Abstract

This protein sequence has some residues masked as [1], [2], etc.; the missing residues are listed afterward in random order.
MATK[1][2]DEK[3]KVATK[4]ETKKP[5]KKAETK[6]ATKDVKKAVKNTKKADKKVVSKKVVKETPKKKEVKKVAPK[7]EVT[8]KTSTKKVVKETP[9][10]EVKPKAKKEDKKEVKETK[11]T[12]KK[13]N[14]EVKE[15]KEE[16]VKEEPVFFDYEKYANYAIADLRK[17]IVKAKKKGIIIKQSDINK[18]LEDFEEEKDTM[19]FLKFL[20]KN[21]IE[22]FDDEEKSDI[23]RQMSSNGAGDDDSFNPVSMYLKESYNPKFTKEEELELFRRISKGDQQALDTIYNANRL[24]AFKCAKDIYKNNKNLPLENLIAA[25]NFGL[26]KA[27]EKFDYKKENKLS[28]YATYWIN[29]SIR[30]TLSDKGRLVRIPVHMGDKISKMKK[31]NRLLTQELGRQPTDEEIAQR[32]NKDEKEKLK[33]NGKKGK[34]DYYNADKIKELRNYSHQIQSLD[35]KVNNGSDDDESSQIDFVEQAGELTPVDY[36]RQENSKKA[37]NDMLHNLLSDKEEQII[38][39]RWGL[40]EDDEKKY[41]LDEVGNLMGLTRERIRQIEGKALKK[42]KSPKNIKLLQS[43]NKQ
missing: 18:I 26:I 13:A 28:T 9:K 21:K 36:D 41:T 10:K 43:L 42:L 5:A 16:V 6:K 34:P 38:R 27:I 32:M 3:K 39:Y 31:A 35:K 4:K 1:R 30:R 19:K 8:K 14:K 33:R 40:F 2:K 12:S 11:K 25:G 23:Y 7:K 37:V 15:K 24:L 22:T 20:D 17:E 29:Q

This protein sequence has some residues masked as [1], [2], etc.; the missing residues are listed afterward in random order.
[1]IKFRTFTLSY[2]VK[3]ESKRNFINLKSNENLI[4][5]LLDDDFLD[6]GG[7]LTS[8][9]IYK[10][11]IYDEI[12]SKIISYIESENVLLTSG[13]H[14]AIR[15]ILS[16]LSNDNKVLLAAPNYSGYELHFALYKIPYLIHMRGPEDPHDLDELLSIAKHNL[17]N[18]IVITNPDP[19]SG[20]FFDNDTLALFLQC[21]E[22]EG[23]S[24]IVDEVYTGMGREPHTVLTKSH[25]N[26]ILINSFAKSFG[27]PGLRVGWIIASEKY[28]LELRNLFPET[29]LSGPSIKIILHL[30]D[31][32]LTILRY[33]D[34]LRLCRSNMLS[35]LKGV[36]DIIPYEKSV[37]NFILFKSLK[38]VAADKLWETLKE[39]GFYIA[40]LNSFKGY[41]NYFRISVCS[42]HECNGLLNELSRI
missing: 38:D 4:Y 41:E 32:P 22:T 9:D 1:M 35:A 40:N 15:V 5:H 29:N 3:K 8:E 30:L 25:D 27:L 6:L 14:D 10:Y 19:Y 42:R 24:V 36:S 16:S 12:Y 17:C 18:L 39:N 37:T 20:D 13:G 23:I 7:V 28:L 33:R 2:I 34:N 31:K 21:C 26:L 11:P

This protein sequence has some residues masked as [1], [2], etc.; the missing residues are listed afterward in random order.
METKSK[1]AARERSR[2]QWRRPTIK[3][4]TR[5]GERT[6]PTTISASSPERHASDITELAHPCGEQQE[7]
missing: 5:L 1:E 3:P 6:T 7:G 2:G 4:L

High-resolution stratigraphic and taxonomic data indicate that species longevities among Paleozoic (Mississippian) crinoids (Echinodermata) were affected by differences in niche breadth. A strong positive relationship exists between niche breadth, measured as the number of environments occupied by a species, and stratigraphic range. The robustness of this pattern is verified by a variety of rarefaction and statistical techniques confirming the long-held supposition that among animals ecological “generalists” have greater species longevities than ecological “specialists.” The results also support the hypothesis that specialist clades have higher species richness.

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